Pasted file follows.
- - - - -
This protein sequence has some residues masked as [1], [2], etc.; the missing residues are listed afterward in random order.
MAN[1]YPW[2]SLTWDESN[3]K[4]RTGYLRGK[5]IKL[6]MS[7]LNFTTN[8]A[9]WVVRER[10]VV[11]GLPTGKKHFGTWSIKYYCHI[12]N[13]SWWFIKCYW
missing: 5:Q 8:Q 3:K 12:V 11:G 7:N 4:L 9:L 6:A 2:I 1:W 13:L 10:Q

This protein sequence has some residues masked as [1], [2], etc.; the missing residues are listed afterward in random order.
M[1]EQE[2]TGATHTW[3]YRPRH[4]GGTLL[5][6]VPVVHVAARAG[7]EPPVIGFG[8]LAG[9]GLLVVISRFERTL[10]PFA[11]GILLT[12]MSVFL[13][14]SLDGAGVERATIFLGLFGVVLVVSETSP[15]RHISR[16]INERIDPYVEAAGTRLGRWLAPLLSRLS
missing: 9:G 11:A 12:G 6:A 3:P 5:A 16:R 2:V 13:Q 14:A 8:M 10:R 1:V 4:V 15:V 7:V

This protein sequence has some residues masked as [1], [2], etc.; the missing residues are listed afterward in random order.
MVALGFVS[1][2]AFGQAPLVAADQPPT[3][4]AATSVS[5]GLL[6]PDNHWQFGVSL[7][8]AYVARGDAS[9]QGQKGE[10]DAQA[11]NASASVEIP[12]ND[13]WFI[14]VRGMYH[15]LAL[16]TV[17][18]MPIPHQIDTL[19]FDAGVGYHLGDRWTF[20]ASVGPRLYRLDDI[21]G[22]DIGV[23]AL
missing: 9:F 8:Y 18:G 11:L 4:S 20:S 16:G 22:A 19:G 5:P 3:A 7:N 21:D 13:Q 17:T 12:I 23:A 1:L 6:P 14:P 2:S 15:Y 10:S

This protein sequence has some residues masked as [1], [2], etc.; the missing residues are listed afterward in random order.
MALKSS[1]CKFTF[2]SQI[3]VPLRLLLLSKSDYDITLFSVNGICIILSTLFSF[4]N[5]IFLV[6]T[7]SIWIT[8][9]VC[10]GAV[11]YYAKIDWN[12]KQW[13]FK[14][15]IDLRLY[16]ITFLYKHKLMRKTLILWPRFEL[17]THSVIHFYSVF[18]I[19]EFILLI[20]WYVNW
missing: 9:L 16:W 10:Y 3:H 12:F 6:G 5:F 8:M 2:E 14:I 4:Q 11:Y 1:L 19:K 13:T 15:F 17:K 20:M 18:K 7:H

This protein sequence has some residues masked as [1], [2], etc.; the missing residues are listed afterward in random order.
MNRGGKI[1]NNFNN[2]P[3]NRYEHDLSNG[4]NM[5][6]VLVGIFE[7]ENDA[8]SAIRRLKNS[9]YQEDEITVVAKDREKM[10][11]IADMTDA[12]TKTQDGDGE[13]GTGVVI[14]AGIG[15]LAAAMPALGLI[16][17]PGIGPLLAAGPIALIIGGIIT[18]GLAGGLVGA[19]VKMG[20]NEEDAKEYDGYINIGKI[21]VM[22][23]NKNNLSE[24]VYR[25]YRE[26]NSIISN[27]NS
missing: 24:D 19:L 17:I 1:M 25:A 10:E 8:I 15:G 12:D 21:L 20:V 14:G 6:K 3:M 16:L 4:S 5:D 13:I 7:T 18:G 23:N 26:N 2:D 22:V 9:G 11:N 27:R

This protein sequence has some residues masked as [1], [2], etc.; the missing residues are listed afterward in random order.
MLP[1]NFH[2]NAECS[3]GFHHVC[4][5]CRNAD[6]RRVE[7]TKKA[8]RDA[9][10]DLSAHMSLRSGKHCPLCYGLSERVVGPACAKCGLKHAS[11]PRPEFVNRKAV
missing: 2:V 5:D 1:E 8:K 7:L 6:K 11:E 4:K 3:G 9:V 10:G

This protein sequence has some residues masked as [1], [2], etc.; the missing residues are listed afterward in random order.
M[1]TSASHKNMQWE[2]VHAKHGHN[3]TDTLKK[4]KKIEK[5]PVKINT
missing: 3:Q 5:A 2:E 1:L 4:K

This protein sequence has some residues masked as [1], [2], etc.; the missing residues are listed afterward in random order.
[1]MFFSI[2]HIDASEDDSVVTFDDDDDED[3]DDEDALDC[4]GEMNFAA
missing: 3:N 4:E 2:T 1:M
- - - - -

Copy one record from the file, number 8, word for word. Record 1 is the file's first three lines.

This protein sequence has some residues masked as [1], [2], etc.; the missing residues are listed afterward in random order.
[1]MFFSI[2]HIDASEDDSVVTFDDDDDED[3]DDEDALDC[4]GEMNFAA
missing: 3:N 4:E 2:T 1:M